As a result, renewables have to be firmed by other types of generation that have the ability to respond to the imposed frequent and random volatility. The best choices for this are fast-reacting, but less efficient open-cycle gas turbine generators (OCGT), and when available in sufficient quantity, hydro. Other generation means have less ability to do this and include more efficient combined cycle gas turbines (CCGT), coal, and possibly some Generation III nuclear plants.
Geographic dispersion and increased numbers of wind plant installations are claimed to reduce this volatility but this is not borne out in practice.[viii,ix]
Fossil Fuel and CO2 Emissions Savings
When acting in the wind firming role, fossil fuel plants consume more fuel and produce more CO2 emissions than in “normal” operations, which offset any gains at the point of renewable generation, and can easily increase the total amounts over having no wind plants at all.[x]
In the rare cases where sufficient hydro is available as firming capacity, there might be some circumstances that provide some small measure of fossil fuel and CO2 emissions saving.[xi]
Reports of savings based on macro analyses, for example, using aggregate production of renewable sources over a year or statistical averaging leads to erroneous conclusions with respect to displacing fossil-fuel production.[xii]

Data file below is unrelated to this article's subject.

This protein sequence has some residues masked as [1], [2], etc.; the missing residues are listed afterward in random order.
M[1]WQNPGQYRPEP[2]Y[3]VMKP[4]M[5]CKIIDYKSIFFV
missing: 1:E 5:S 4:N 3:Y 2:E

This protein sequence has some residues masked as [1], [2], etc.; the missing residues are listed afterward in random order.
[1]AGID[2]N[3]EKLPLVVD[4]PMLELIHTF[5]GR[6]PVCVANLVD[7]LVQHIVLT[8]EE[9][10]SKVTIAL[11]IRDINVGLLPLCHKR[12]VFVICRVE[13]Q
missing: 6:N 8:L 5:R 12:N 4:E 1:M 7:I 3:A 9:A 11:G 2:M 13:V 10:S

When assessing the performance of renewables, capacity factor is most often used, but is the least meaningful. This is the amount of production drawn from a power source over time, typically a year. Different sources are chosen to meet demand depending on their levelized costs and dispatchability, and this is what normally sets capacity factor. Uniquely for renewables, the main determinant of capacity factor is the random availability of fuel, wind and sun.
A second measure, capacity credit is sometimes used. This is the statistical expectation of availability over time, which is useful for capacity planning. Most types of generation have capacity credits approaching 100%, offset only by scheduled and unscheduled maintenance. For wind in excess of about 1-2 percent penetration into the generation of an electricity system, it is less than 10%,[xiii,xiv] and approaches zero as wind approaches 100 percent of total system capacity. This is the result of its stochastic production, and explains why conventional generating capacities approaching that of the undependable capacity have to be in place to ensure electricity system reliability.